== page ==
THE 1990s saw a resurgence of poetry in American culture, especially poetry read aloud. Today poets fill auditoriums, lecture halls, and urban performance spaces in a way not seen, perhaps, since the 1950s, when Dylan Thomas popularized public poetry readings as he toured the United States, and the work of Allen Ginsberg and his fellow Beats thrived as much in performance as on the printed page. Poetry slams and the rise of "spoken word" or "performance poetry" -- influenced by rap and hip-hop musical styles -- are now a pop-culture phenomenon. Meanwhile, poetry has proliferated in the multimedia realm of the Internet, as online magazines and literary Web sites (including The Atlantic's, at www.theatlantic.com) offer, alongside the texts, audio recordings of poets reading their own work and that of others. The U.S. poet laureate, Robert Pinsky, champions reading poetry aloud in many media. And he's not alone. Television specials, feature films, and festivals attest to the renewed national interest in verse.
Last spring, quietly, at the end of that very vocal decade, came the first volumes of "The Voice of the Poet" -- a series of audio books published by Random House and edited by the poet and critic J. D. McClatchy. Each volume presents never-before-released archival recordings of a major twentieth-century poet reading his or her work, along with a slim yet sturdy booklet containing the text of the poems and a brief introductory essay by McClatchy. The first three volumes to appear are and ($15.95 each), and three more (Elizabeth Bishop, and Anne Sexton) are scheduled to come out this spring. The recordings come on cassette tapes. In the age of the compact disc, the CD-ROM, and the Web, such a conspicuously low-tech approach might seem quaint, populist, or retro, depending on one's inclination.
Random House hails this combination of rare recordings and printed text as a first in audio-book publishing. And in fact, previous collections of twentieth-century poets reading their own work (for example, the series put out by Caedmon, and Rhino Records' essential ) have not included the printed texts. Nevertheless, those recordings -- by W. B. Yeats, T. S. Eliot, Robert Frost, Ezra Pound, Gertrude Stein, Marianne Moore, William Carlos Williams, Dylan Thomas, and others -- are among the century's most important literary artifacts.
Now we have Auden, Merrill, and Plath. Their claim on us holds, and will hold, because they wrote so well. They also read well, though not in the way we hear most poets reading today, nor in a way that contemporary listeners are likely to find easily accessible. Call them "high-performance" poets. Indeed, reading and listening to these three volumes forces us to think about the relationship between the written and the spoken word, poetry on the page and poetry on the air (or in the ear). It forces us to think about the looming presence of the poet's personality and the persona created for and through the performance -- to ask ourselves what it is exactly that we respond to in great writing, and what we mean by "the voice of the poet."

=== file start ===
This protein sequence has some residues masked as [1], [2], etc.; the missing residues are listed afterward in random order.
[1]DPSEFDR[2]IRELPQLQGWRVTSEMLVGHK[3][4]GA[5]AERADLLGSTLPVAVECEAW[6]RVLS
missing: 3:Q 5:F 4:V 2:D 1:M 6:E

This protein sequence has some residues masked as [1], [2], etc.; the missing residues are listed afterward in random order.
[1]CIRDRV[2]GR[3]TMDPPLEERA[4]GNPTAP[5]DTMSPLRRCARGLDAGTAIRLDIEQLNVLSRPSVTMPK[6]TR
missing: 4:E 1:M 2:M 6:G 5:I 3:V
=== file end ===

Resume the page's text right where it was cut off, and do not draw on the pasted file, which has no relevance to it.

IN a BBC broadcast from London in 1949 Dylan Thomas offered these comments in a talk titled "On Reading Poetry Aloud":
All that a reader aloud of his own poems can hope to do is to try to put across his own memory of the original impulse that is behind his poems, deepening maybe, and if only for a moment, the inner meaning of the words on the printed pages.... [But there is a danger,] for what a reader aloud of his own poems so often does is to mock them or melodramatize them, making a single, simple phrase break with the tears or throb with the terrors from which he deludes himself the phrase has been born. There is the other reader, of course, who manages by studious flatness, semi-detachment, and enormous condescending undersaying of his poems, to give the impression that what he really means is, "Great things, but my own." That I belong to the very dangerous first group of readers will be only too clear.
Auden is immediately recognizable as Thomas's second category of reader. Merrill -- easily the best, most natural of the three on these recordings -- falls somewhere in the middle. Merrill's readings are precisely what one would expect from this refined and cosmopolitan poet, born in 1926 and considered by some to have been the most accomplished lyric poet of his generation. Merrill reads in a relaxed, assured, and, yes, aristocratic voice. The high art of the poems -- which begin in polished traditional meters and rhymed stanzas and develop into a more complex and satisfying free verse in such poems as "Days of 1964" and "Lost in Translation" -- is embodied in the voice. Listening to Merrill is like hearing a maestro conduct, or perform, his own masterpieces.
Plath, though, is one of Thomas's "dangerous" readers -- and these recordings are a revelation. From the stilted affectation of the early recordings, made in Massachusetts in 1958 (in which we hear the young poet aspiring just a little too earnestly), to the unnerving voice of the late recordings, made on October 30, 1962, just after Plath completed the first batch of her Ariel poems and less than four months before her suicide, we hear a transformation that parallels the transformation of Plath's poetry during the same period. Plath's voice on these recordings of "Ariel," "Lady Lazarus," "Daddy," and "Fever 103°," to name four of the most striking, is all but impossible to get out of one's head. In the 1962 recordings she does not exaggerate or melodramatize -- she lives the poems, and the intensity is almost unbearable. One is forced to retreat to the printed page, where the welcoming silence restores to the poems their reassuring status of literary objets d'art.